Steve and I just spent the weekend at the Central Rocky Mountain Permaculture Institute in Basalt Colorado for a greenhouse intensive workshop. All I can say is WOW, and it is a wow on many levels! When we arrived there, we were given a tour of the institute and told that if we needed to “go Number 1″ we should go wherever we felt comfortable going. If we needed to “go Number 2″ they have a composting toilet that we should use. It was a small outhouse with a full length window next to the seat. Apparently lots of sun is necessary for the composting to happen. You could close the curtain if you felt that was necessary while you were using the facility. I found it necessary!
Our host was a beautiful, earthy young woman that made all the meals for us each day. The meals were usually a big pot of veggies or a veggie soup made from anything onsite, a beautiful bowl of fresh greens from their expansive greenhouses (topped with edible flowers), and a delicious savory cornbread or cake. She would whip up a fresh hot sauce or horseradish sauce to spice things up. Wow again. All fresh ingredients – in April at 7400 feet elevation.
The other students in the class were a hodgepodge mix of hippies, gardening professionals and weekend wannabe gardeners. There was a startup landscaper who didn’t wear shoes the entire weekend. I mean never! It was cold at night, we were walking over rocky, prickly hillsides, and even walked through manure infested chicken runs. Never wore shoes… Wow. Another twenty something girl had rainbows tattooed on her feet, wore clothes with no underwear (I’m pretty sure about this one!) and read my irises to see how strong my internal organs were. Less exciting were the middle aged weekend gardeners like me that enjoyed our escape to hippie land, free from cell phone coverage and civilized bathroom rituals. The crazy thing was, we all got along great!
So after dinner on the first night, we all lingered over our lemongrass/mint water to talk. Our conversation turned to one of my favorite topics- food and where it comes from. I commented that I’m glad to see a new generation of young people interested in food and growing food. I feel like my generation got the short stick. My parent’s generation may have as well. Growing and raising food is very time intensive, so when Wonder-bread, Tang and Stouffer’s came along, nothing looked better to their parents. They gladly substituted foods that had been eaten for centuries for these new-fangled versions that were so much “better”. It’s taken us a couple of generations to find out that was wrong. They were sacrificing quality in food for convenience. And it’s only gone down hill since then. Now we have a generation of kids that hungrily eat chicken nuggets, but have never actually seen a live chicken. We have entire generations of kids that can not recognize foods unless they are in their packages forms – a twenty something recently told me that she didn’t know peas grew in a pod until last year. She only knew what they looked like frozen in a bag in the freezer, or squished in a can.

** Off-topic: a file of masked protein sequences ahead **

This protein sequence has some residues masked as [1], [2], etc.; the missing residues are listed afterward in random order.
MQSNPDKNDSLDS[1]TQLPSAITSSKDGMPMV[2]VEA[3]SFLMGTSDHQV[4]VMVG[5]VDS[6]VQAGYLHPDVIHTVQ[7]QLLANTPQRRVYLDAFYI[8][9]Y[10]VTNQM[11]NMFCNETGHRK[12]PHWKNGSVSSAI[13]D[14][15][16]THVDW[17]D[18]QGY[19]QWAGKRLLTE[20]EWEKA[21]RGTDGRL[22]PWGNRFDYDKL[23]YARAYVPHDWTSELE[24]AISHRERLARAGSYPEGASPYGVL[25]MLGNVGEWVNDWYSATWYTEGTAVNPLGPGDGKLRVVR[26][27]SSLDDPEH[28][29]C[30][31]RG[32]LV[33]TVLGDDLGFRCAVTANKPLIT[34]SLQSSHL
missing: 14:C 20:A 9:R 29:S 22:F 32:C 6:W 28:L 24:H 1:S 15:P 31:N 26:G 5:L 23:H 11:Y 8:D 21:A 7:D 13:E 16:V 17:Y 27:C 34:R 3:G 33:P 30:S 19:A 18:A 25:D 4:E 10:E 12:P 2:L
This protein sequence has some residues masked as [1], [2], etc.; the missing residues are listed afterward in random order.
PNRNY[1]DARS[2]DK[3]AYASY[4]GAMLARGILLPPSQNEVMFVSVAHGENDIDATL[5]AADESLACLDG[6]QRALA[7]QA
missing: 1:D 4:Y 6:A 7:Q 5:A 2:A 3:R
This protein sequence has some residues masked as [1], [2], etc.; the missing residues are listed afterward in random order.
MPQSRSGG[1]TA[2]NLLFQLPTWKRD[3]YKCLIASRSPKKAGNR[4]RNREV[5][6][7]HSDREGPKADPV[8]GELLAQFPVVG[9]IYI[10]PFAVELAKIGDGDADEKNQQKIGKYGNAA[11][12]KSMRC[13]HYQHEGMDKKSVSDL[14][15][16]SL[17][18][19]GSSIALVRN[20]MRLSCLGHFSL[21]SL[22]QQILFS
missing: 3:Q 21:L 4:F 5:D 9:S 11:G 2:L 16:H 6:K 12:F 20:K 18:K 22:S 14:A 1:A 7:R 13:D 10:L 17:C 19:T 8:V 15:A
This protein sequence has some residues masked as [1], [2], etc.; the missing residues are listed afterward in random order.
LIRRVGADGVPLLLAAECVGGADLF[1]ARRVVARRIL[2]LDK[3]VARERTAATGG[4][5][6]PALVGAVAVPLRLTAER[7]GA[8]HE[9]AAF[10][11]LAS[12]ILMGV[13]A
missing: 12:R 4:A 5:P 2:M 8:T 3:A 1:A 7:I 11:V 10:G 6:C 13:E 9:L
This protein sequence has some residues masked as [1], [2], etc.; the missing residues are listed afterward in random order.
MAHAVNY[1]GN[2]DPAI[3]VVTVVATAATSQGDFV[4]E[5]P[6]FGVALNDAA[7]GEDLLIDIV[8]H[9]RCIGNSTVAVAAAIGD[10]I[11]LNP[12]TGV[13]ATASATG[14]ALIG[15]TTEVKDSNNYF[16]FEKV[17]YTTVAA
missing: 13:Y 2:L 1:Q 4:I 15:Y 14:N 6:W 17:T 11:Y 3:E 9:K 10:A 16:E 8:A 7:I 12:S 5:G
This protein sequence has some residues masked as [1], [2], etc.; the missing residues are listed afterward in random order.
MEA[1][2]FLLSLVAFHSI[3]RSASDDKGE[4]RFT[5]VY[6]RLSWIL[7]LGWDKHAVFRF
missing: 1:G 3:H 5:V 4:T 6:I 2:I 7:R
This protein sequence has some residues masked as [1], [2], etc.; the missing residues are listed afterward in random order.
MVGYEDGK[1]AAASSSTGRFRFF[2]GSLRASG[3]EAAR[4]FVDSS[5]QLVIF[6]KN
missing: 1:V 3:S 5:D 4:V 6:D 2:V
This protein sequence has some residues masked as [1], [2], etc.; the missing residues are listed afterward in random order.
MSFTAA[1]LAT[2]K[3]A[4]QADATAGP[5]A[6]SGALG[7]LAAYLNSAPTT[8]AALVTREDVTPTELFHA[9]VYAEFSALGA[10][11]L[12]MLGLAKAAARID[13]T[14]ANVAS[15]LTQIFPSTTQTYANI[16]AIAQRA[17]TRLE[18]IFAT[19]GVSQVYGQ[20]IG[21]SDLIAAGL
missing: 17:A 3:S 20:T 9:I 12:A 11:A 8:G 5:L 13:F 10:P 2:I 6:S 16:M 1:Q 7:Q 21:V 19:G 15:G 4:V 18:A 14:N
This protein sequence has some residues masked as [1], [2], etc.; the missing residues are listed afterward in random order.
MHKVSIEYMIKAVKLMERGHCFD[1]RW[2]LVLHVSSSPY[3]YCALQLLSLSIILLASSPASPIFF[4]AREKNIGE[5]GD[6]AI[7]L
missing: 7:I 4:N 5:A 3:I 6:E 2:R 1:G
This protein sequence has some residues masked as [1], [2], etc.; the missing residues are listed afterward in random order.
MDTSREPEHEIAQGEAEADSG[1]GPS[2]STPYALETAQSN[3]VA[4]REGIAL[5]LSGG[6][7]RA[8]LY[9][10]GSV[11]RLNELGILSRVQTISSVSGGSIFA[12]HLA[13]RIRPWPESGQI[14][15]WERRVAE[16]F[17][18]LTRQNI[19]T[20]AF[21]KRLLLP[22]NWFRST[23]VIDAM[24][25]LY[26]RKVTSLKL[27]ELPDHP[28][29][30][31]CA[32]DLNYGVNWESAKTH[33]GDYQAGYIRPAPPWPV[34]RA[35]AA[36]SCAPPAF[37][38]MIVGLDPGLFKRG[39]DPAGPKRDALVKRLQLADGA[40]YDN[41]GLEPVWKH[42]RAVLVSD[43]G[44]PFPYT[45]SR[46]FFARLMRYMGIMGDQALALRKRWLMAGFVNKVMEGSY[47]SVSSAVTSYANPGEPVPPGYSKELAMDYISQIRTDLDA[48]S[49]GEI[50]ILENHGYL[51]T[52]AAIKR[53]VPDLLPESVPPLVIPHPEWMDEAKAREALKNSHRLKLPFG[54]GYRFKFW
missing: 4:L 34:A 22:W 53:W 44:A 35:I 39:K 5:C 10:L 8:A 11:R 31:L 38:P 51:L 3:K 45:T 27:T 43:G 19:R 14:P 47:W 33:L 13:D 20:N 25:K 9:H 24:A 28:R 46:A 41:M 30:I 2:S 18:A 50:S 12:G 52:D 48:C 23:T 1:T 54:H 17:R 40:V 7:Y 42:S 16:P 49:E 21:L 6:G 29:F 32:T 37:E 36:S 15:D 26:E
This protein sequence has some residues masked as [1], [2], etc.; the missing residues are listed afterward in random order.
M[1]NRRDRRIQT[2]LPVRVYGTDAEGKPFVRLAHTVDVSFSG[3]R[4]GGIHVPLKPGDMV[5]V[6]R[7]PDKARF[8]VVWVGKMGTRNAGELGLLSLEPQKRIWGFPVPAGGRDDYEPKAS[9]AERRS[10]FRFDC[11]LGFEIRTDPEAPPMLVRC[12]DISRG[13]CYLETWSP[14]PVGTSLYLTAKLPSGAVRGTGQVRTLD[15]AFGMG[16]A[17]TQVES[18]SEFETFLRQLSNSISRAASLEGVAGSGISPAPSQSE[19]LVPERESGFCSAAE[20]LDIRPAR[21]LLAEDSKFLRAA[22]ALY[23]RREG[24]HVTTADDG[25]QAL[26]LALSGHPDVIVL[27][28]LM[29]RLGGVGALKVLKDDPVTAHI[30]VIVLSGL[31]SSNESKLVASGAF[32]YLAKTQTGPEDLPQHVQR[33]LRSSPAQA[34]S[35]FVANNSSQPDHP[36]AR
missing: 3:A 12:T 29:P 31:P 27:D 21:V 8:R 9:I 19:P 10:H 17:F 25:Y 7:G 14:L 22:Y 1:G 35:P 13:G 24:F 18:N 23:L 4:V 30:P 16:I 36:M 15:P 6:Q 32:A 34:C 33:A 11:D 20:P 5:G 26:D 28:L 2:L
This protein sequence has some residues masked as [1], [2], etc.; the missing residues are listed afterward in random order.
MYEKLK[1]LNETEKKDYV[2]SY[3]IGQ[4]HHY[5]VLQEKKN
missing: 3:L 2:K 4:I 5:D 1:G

This makes me sad. There is nothing more delicious than a fresh pea, picked and eaten right there in the garden. Nothing more flavorful than a strawberry still warm from the sun. What have we given up in exchange for easy? I don’t even think we know what we are missing. So I came home from this weekend dedicated to helping reintroduce food to our growing generation of kids. My backyard is my testing ground. Chickens and rabbits, here we come. A root cellar and cold greenhouse is slated for this summer. I’m taking out yards of grass and replacing it with a food forest. These are things we can do, and I think they are things we need to do. So, I will keep you updated on the Jorgensen backyard homestead, and I am planning training classes with experts in these areas sponsored by Total Care Dental in the future.
As the group left to their real lives today, I told Steve that I liked hanging out with hippies! We didn’t talk about money, jobs or stuff. Some of these people had no stuff and were perfectly content with that. We talked about being healthy and happy, about reconnecting with the earth and it’s abundance. We talked about future generations and what we wanted to leave for them. It was uplifting and inspiring and made me want to do more. So if you see me walking around the dental office barefoot next time, you’ll know why! Tell me about your backyard homestead- I want to learn! Let’s make this world a better place one chicken or apple tree at a time!
Dr. Michelle Jorgensen